#3 – Push-ups

Another helpful way to use your foam roller is for slightly inclined push-ups. Push-ups on a foam roller will engage your core, while strengthening your chest, shoulders and triceps.

Choose a medium or firm roller for this exercise. Begin by kneeling on the mat with your foam roller laying horizontally in front of you. Position your hands on the roller, in the same way as if you were planning to do push-ups on your mat. With your core fully engaged, straighten one leg at a time, until you are in a normal push-up position and your body forms a straight line from your shoulders to heels.

Bend your arms to lower your sternum to the foam roller, then back up.

#4 – Side roll push-up

Flip the roller to a horizontal position, parallel to your mat. And place it to the left of your body. Start with the knees down in a modified push-up (a.k.a. girl push-up) position. Then put your left palm on the roller and your right hand stationed as if you were doing a traditional push-up. Lower your upper body to the mat, with your right arm, as your left arm is lowered flat and the foam roller makes its way from the palm of your hand, to just above the wrist. Push back up with your right arm, as you allow the roller to work its way from the wrist, back out to the fingertips. Alternate sides with the roller.

As you become familiar with the motions, or if you’d like more of a challenge, straighten the legs from the modified to a traditional push-up stance.

#5 – Push-up helper

Push-ups are an especially effective exercise. But not everyone is strong enough to perform them correctly. While doing a push-up half-way, (without touching your nose to the floor) might have some benefit, it won’t actually help you get better at push-ups. That’s where the ever practical foam roller comes in handy.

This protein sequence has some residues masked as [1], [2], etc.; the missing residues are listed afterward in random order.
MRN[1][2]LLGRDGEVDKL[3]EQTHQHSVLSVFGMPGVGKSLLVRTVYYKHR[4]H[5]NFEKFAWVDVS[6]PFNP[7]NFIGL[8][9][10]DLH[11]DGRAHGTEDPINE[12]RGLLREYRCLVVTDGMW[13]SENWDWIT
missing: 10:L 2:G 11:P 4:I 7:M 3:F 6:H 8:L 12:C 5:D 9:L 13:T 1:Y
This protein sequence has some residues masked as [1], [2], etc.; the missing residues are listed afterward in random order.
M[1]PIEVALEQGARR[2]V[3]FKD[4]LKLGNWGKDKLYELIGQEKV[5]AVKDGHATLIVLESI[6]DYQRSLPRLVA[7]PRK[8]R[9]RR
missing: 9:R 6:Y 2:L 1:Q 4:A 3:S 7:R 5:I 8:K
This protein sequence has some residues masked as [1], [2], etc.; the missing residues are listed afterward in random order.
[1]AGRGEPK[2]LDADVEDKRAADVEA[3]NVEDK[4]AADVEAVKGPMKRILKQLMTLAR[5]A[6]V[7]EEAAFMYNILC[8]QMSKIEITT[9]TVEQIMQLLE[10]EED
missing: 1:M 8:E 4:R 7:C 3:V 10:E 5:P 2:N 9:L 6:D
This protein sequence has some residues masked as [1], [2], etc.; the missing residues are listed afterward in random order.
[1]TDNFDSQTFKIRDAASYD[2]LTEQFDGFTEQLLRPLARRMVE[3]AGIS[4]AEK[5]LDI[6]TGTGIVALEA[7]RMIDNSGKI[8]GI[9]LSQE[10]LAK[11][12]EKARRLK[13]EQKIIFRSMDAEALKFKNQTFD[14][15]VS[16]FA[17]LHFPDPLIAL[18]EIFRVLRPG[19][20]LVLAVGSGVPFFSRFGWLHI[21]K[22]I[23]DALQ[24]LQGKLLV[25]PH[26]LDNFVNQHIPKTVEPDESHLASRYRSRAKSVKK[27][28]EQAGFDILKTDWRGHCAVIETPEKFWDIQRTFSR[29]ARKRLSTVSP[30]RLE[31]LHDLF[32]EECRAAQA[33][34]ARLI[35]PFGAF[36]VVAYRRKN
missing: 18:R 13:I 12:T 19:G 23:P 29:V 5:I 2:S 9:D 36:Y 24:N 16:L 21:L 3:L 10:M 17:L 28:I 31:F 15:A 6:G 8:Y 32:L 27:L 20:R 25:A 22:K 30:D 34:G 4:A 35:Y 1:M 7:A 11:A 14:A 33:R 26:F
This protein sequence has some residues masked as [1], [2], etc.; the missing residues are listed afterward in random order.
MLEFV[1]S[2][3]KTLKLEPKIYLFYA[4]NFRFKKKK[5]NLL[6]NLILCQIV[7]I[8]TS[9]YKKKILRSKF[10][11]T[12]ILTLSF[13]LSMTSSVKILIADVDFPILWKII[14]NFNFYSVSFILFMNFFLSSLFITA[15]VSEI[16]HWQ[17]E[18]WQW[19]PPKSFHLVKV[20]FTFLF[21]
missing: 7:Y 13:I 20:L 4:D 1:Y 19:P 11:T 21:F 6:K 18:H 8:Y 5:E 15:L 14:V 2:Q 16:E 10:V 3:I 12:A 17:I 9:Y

Modify your push-up by placing a foam roller, horizontally, on the mat about two inches below your knees. Keep your knees on the roller while you perform a full range, standard push-up – nose to the ground.

Once you’re able to do plenty of push-ups with your foam roller below the knee, try practicing push-ups with the foam roller a little lower down at the mid-shin. Likewise, when the mid-shin adjustment has become too easy, you’re ready for big boy push-ups. And because you’ve trained your muscles to perform full range push-ups, instead of repeatedly going half-way down, you’ll have perfect, push-up form.

#6 – Planking

Position the foam roller horizontally, across your mat. Get into a forearm plank posture, with the roller about two inches above the knee joint, feet pointed and hovering a few inches off the mat. Gently move your body backward, as the foam roller rolls forward. Stop rolling about two inches below your hip joint. Then move back to two inches above the knee and so on, for 30 to 60 seconds.

Planking on a foam roller helps you challenge your body with the added obstacle of instability. The instability requires you to engage more muscles than usual, in order to keep your balance. Practicing the foam roller plank will, ultimately, help you build stronger muscles.

A foam roller is very effective and easily acquired tool that can aid your workout immensely. The myofascial release provided by foam rollers, is more than enough reason to have one lying around your home gym. But when you start getting creative with the foam roller, it’s easy to find multiple ways to turn this giant packing peanut into a seriously beneficial piece of fitness equipment.

If you’re looking to add a little variety into your training routine and you don’t want to shell out loads of cash for a piece of gym equipment, that may or may not end up collecting dust in the spare bedroom, hit up your local store for a foam roller and give these six exercises a try.

If you are looking for ways to unlock your fat burning potential to obtain clean cut and defined abs, then click here to check out the Invincible Core program.

Take care!

Rick Kaselj, MS

Facebook comments:

1 Comment

  1. I have a firm foam roller l(ike the one on the left in the picture above with the 3 rollers) and was wondering if there was an exercise that I could use for my back using the foam roller? I have quite a hump on the right side of my spine whereas the left side is more atrophied. An exercise to reduce the right side and build up the left side?

    [Reply]

    avatar

    Rick Kaselj Reply:

    Hi Pat! This is Muriel from EFI. If you have a hump on one side of your back it could just be a muscle spasm or something else. Make sure to check with your doctor first whether it’s just spasm or scoliosis or something else. Take care! 🙂

    [Reply]

Leave a Reply

Your email address will not be published.


*


*